Walrus: late Bronze Age, in the Shetland Islands.

European Sturgeon: possibly as recently as the 19th Century.

Blue stag beetle: probably 19th Century.

Eagle owl: the last certain record is from the Mesolithic, 9,000-10,000 years old . But a possible Iron Age bone has been found at Meare in Somerset. Now breeding in some places, after escaping from collections.

Goshawk: wiped out in the 19th Century. Unofficially re-established in the 20th Century, through a combination of deliberate releases and escapes from falconers.

Common crane: last evidence of breeding in Britain was in 1542. Cranes re-established themselves through migration in the Norfolk Broads in 1979, and have bred there since then. Now breeding in two other places in eastern England. Re-introduced in 2010 to the Somerset Levels.

White Stork: last recorded nesting in Edinburgh in 1416. In 2004 a pair tried to breed on an electricity pole in Yorkshire. In 2012 a lone bird built a nest on top of a restaurant in Nottinghamshire.

Spoonbill: the last breeding records are 1602 in Pembrokeshire and 1650 in East Anglia. In 2010 a breeding colony established itself at Holkham in Norfolk.

Night Heron: last bred here in either the 16th or 17th Century, at Greenwich. Today it is a scarce visitor.

Dalmatian Pelican: remains have been found from the Bronze Age in the Cambridgeshire Fens and from the Iron Age in the Somerset levels, close to Glastonbury. A single mediaeval bone has been found in the same place.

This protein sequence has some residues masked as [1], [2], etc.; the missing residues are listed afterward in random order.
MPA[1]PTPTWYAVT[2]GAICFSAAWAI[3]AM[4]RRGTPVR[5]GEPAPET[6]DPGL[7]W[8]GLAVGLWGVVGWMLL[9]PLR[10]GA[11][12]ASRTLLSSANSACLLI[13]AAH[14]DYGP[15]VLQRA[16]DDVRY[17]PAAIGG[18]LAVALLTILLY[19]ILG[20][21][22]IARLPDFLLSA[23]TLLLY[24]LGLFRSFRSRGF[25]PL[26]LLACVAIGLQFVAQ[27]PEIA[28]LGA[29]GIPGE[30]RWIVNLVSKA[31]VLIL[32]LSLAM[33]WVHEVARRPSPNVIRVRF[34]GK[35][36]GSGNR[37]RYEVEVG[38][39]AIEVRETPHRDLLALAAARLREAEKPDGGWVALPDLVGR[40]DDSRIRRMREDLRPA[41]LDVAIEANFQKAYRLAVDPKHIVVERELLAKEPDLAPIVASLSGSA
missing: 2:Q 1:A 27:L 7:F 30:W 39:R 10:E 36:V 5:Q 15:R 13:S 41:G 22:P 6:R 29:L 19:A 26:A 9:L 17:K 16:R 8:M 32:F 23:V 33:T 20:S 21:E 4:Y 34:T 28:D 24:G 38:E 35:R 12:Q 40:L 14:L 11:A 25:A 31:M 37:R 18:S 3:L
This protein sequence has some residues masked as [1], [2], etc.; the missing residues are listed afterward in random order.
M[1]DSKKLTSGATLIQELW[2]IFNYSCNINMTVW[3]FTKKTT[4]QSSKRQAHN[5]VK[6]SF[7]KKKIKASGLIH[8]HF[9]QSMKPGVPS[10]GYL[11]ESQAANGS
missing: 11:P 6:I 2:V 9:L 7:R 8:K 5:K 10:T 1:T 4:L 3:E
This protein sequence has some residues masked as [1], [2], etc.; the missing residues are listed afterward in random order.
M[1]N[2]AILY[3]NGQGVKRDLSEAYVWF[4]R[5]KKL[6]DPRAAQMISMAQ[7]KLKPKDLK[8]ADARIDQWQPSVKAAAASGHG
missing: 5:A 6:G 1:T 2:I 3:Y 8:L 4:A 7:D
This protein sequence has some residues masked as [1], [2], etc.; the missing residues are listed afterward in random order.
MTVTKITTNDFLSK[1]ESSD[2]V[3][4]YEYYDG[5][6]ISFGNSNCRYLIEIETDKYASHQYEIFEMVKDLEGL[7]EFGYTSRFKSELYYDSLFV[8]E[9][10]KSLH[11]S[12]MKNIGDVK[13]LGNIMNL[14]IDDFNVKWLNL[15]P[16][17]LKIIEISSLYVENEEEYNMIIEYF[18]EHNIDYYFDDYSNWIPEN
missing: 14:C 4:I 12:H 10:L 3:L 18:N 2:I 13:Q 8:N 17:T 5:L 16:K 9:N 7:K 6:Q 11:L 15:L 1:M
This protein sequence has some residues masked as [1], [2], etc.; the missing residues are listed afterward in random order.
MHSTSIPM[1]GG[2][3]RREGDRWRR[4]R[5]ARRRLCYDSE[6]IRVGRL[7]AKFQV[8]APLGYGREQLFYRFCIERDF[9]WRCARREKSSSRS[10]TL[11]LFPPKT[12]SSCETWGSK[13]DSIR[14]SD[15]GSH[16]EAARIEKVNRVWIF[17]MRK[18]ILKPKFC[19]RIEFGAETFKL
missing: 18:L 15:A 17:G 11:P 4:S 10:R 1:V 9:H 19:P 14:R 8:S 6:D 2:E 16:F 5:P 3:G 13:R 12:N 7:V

These and many others are now to be classified as officially non-native, unless this nonsense can be stopped.

Incidentally, determining what is and isn’t a native species, let alone what “should” or “should not” be living here, is a much more complicated business than you might imagine, as Ken Thompson’s interesting book, Where Do Camels Belong?, makes clear. He also points out that some species which are initially greeted with horror and considered an ecological menace soon settle down as local wildlife learns to prey on them or to avoid them. Sometimes they perform a useful ecological role by filling the gaps created by extinction. He overstates his case, and glosses over some real horror stories, but his book is an important counterweight to attempts to create a rigid distinction between native and non-native wildlife.

Many species introduced to this country by human beings are now cherished as honorary members of our native wildlife. Here are just a few I’ve come across. How many of you knew that they were all brought here by people?:

Brown hare

Little owl

Field poppy


Crack willow

Greater burdock

Pheasant’s eye




White campion